Yes. Form 5471 is an international information return and is required to be filed, even if an SFC is not a CFC because it provides the IRS with the information used to:

  1. Calculate the U.S. Shareholder’s IRC Section 965 inclusion amount;
  2. Determine if the taxpayer was a U.S. Shareholder of a SFC during the SFC’s 2017 tax year or on the last day of such year, and owned stock of the SFC on the last day of the SFC’s year that ended during the taxpayer’s year.

The taxpayers must complete the identifying information on page 1 of Form 5471 above Schedule A, as well as Schedule J.

There are exceptions to filing Form 5471 that continue to apply. Please refer to the instructions to Form 5471 to determine which exceptions may be relevant to your case. You can find the form here: U.S. Shareholders who are not otherwise under the obligation to file Form 5471, must review the instructions to determine their tax filing category.

The IRS and the Department of Treasury announced in Notice 2018-13, section 5.02, that they intend on issuing regulations to provide relief from filing of Form 5471 for those taxpayers who are considered to own stock in foreign corporations by “downward attribution” due to the repeal of IRC Section 958(b)(4).

Schedule K-1, which is used to report each shareholder’s share of income, losses, deductions and credits and subsequently used by the shareholders to report this information on their tax return, should also include a separate statement, attached, for each DFIC for which such passthrough entity has an IRC Section 965(a) inclusion amount. The following information should be included on Schedule K-1:

  1. The partner’s, shareholder’s, or beneficiary’s share of the partnership’s, S corporation’s, or other passthrough entity’s IRC Section 965(a) inclusion amount, if applicable;
  2. the deduction amount under IRC Section 965(c), if applicable; and
  3. information necessary to compute the deemed paid foreign tax credit for the IRC Section 965(a) inclusion amount for a U.S. corporate shareholder or an individual U.S. Shareholder making an election under IRC Section 962 to be treated as a corporation. IRS Notice 2018-26, Section 3.05(b) provides further information related to the application of IRC Section 965 for the entities listed above.

The tax is paid via wire transfer, check or money order. Taxpayers that would normally be required to pay through the Electronic Federal Tax Payment System provided by the U.S. Department of Treasury should submit the IRC Section 965 payment via wire transfer or they may be subject to penalties. Please refer to the specific procedure for using wire payment or check or money order payment as there is a specific tax code number and/or information to write on the form of the payment.

There are two separate payments that are made with respect to a taxpayer’s 2017 income tax return and IRC Section 965. One payment is with respect to tax owed without taking into account IRC Section 965 and the other is a separate payment made with regards to the tax owed from IRC Section 965 that is not otherwise satisfied by a payment or credit. If the taxpayer receives an extension of time to file pursuant to Treasury Regulations §1.6081-5(a)(5) or (6), the taxpayer’s due date for the IRC Section 965 payment is also extended. Otherwise, both payments must be paid by the due date of the applicable return, without extensions.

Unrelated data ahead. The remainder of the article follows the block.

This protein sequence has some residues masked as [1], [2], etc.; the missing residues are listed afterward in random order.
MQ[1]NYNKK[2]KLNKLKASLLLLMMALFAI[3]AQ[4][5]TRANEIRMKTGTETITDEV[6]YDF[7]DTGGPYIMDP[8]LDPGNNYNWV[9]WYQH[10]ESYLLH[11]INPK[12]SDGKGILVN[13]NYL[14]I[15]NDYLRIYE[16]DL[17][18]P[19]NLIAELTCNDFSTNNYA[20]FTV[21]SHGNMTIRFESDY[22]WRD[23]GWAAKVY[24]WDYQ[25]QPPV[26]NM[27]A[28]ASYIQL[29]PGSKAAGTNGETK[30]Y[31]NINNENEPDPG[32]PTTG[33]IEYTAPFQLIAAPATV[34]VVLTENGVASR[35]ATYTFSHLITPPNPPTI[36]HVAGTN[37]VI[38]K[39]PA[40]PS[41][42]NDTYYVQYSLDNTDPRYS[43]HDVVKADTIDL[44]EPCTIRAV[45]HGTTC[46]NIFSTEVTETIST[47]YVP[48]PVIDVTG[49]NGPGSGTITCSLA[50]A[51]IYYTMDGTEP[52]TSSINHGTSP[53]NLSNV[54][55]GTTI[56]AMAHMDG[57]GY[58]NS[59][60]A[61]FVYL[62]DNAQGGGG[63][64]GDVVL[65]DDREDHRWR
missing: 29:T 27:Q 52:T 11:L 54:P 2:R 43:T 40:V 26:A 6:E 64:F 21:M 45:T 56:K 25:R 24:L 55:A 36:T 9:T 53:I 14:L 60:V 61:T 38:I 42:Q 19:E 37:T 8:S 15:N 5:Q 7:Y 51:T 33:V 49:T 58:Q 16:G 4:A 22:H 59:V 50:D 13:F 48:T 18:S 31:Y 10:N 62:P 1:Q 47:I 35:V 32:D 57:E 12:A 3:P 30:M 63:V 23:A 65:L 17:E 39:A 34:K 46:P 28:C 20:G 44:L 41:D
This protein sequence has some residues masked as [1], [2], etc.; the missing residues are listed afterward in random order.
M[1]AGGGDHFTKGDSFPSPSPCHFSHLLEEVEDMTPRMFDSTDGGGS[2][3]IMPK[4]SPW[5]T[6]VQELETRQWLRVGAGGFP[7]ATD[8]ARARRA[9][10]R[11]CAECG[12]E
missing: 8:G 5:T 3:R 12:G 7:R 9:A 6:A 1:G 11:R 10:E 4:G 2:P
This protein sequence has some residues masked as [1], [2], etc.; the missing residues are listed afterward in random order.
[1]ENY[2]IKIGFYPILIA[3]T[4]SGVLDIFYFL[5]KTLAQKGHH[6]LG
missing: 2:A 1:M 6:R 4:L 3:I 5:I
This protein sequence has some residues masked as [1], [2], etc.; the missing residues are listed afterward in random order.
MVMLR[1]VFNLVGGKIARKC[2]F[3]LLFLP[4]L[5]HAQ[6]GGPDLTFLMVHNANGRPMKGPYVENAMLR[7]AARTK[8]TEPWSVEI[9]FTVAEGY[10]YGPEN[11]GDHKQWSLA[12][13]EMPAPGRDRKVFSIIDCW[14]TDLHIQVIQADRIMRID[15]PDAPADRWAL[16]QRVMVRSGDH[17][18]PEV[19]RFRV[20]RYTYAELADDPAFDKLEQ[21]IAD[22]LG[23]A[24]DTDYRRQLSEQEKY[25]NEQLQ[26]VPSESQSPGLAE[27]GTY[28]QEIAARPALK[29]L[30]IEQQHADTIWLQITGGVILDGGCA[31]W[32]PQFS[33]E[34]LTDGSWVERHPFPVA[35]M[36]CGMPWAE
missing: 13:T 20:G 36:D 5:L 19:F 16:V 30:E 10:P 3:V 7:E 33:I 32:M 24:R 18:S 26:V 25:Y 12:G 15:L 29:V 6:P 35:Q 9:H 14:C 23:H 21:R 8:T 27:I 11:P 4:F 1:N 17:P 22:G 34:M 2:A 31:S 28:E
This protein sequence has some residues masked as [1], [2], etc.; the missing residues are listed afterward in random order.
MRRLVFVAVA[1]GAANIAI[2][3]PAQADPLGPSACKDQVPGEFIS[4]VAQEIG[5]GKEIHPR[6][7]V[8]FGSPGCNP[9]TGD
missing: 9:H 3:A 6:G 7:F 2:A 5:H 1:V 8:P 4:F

Electronic filers should file on or after April 2, 2018. Taxpayers who file via paper are required to file before the due date of their applicable return.

The IRS will apply 2017 estimated tax payments to a taxpayer’s 2017 net income tax liability without regard to IRC Section 965 and without regard to any income or deduction properly attributable to a dividend received by such U.S. shareholder from any DFIC. The remaining estimated tax payments will then be applied to the tax liability that arose from the IRC Section 965 calculation, including amounts subject to installment payments with the relevant election.

No. A taxpayer may not receive a refund or credit of any portion of properly applied 2017 tax payments unless and until the amount of payments exceeds the entire unpaid 2017 income tax liability, including all amounts to be paid in installments in subsequent years.  If a taxpayer’s 2017 tax payments exceed the 2017 net income tax liability, determined without regard to IRC Section 965 and the first annual installment, which is due in 2018, pursuant to an election under IRC Section 965(h), the excess will be applied to the next successive annual installment, which would due the following year in 2019. This would continue to annual installment due in the following year of 2020 and beyond.

Engage the services of a qualified U.S. tax professional who is comfortable with the new legislation and its application.

The filing deadline and the tax payment deadline is June 15, 2018, provided certain requirements are met. An extension till October 15, 2018 is available by filing Form 4868, but the tax payment deadline cannot be extended.

Understanding the reporting requirements under section 965 are important to ensuring a stress-free tax season.

Consult with US Tax IQ today to receive the right advice on planning, preparation and compliance.